Just last week, scientists gifted us exquisite images of three of our body's major organs, detailed like never before. From neighborhoods of gut cells to the architects of new life, we saw how cells are arranged and interact.
Now a group of scientists has produced what they claim is the most detailed cell catalogue of the human heart, including the specialized tissue where the heartbeat originates.
Part of the Human Cell Atlas consortium, which is aiming to map every cell type in the human body, researchers from several UK and German institutes charted eight regions of the human heart, and profiled 75 different cell states that keep the heart moving and help defend it from infections.
The map isn't something most of us can visually appreciate. It's more like a molecular catalogue of cell types and their active genes, and it could help understand diseases such as those that affect heart rhythm.
As we can feel inside our pounding chests, the heart is muscle in motion and electrical impulses in action. Heart contractions result from the collective motion of heart muscle cells, sparked by electrical impulses in so-called pacemaker cells.
These pacemaker cells are mostly found in the sinoatrial node of the heart, one part of the cardiac conduction system that includes a few other interconnected nodes and cell bundles, which scientists don't fully understand.
"The cardiac conduction system is critical for the regular and coordinated beating of our hearts," explains James Cranley, a cardiologist specializing in heart rhythm disorders and joint lead author of the study. "Yet the cells which make it up are poorly understood."
To resolve those cell types in greater detail, Cranley and colleagues used single-cell transcriptomics methods, which decipher how the genetic instructions encoded in DNA are read in individual cells.
They applied these methods to tissue samples from 25 donor hearts that were not quite suitable for organ transplantation, but invaluable for this study, which analyzed more than 700,000 individual cells and nuclei.
By mapping out distinct clusters of heart cells in multiple donors who were otherwise healthy, the team discovered pacemaker cells in close connection to glial cells.
Glia usually support neurons in the brain and wider nervous system. But in the sinoatrial and atrioventricular nodes, and atrioventricular bundle of the heart, the researchers found glial cells supporting signaling processes in pacemaker cells.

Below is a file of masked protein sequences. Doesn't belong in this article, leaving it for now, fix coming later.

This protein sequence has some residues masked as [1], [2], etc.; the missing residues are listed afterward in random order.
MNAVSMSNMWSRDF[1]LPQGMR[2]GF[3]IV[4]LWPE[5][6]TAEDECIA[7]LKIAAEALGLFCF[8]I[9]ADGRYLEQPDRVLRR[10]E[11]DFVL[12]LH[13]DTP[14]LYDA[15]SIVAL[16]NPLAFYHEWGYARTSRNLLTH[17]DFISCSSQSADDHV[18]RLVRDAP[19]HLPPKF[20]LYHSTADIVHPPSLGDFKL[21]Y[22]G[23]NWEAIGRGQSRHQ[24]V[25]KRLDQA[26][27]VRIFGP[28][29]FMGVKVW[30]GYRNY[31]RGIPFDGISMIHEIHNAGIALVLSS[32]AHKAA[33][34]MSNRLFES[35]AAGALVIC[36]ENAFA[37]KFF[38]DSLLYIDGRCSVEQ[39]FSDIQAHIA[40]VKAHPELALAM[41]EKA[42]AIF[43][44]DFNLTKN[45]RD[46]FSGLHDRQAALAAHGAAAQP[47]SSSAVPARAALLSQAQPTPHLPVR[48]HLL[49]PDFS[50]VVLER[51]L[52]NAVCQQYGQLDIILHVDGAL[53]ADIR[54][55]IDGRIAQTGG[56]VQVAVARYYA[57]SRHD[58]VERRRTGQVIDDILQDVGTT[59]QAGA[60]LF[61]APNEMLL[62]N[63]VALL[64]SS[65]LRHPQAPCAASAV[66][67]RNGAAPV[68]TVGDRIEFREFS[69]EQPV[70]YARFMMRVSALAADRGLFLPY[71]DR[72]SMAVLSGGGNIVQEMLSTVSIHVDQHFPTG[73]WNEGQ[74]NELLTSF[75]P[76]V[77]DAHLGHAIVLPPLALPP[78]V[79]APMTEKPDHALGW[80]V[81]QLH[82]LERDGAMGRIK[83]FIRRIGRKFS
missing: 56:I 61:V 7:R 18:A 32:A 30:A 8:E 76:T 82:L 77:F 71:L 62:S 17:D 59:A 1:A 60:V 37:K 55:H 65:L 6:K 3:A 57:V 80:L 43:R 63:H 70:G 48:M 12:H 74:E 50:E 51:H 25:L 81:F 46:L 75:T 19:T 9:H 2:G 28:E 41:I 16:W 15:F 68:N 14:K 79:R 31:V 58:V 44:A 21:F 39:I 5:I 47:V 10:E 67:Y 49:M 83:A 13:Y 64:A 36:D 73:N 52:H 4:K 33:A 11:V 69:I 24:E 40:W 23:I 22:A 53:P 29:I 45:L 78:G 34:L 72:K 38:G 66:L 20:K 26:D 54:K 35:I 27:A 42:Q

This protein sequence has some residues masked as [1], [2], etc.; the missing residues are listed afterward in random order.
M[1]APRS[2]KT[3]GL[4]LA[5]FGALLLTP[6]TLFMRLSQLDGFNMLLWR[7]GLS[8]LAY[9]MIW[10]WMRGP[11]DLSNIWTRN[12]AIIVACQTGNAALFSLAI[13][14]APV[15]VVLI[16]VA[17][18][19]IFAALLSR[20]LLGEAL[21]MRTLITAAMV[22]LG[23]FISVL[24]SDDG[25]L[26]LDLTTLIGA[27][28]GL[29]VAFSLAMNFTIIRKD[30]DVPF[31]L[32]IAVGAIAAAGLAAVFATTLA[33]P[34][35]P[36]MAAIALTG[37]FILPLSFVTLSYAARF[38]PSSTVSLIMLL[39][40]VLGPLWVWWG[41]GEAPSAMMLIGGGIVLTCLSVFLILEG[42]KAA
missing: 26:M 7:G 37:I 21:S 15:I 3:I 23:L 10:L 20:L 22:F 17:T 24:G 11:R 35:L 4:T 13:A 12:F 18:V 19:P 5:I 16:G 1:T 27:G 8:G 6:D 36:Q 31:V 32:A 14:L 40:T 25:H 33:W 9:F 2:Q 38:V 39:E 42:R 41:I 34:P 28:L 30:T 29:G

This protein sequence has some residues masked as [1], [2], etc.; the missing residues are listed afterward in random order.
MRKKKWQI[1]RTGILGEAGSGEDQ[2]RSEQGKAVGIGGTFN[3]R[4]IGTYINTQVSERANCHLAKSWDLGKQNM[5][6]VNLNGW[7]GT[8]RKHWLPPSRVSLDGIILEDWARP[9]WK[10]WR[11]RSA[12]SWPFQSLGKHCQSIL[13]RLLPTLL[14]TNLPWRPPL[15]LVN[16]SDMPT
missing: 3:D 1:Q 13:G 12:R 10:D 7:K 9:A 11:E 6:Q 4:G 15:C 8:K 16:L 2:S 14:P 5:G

The pacemaker cells were 'enveloped' in the spindly extensions of glial cells, their connections resembling how nerve cells come together at synapses.
The researchers also surveyed the outer layer of the donor hearts. There they found immune cells called plasma cells and confirmed that they produce antibodies to shield the heart from infections in the nearby lungs.
With the myocardium, the muscular tissue of the heart, Cranley and colleagues identified a population of cells that appear particularly sensitive to stress and inflammation.
The cells had lots of genes encoding receptors for inflammatory signaling molecules, and expressed high levels of a peptide that has been linked to heart failure.
"By understanding these cells at an individual genetic level, we can potentially develop new ways to improve heart treatments," says joint lead author Kazumasa Kanemaru, a cardiac genomics researcher at the Wellcome Sanger Institute in the UK.
Moreover, the researchers categorized pacemaker cells based on the types of ion channels they express, hoping their findings can further research into what happens when the heart's wiring system misfires, and why some heart therapies fail to work as designed.
Ion channels are cellular gatekeepers that let charged molecules flood into and out of cells. This brief polarization triggers all-important electrical signals in pacemaker cells that jump-start the heart.
"Altogether, these data provide a highly specific map of genes and cells of the [cardiac] conduction system," the researchers conclude.
The study has been published in Nature.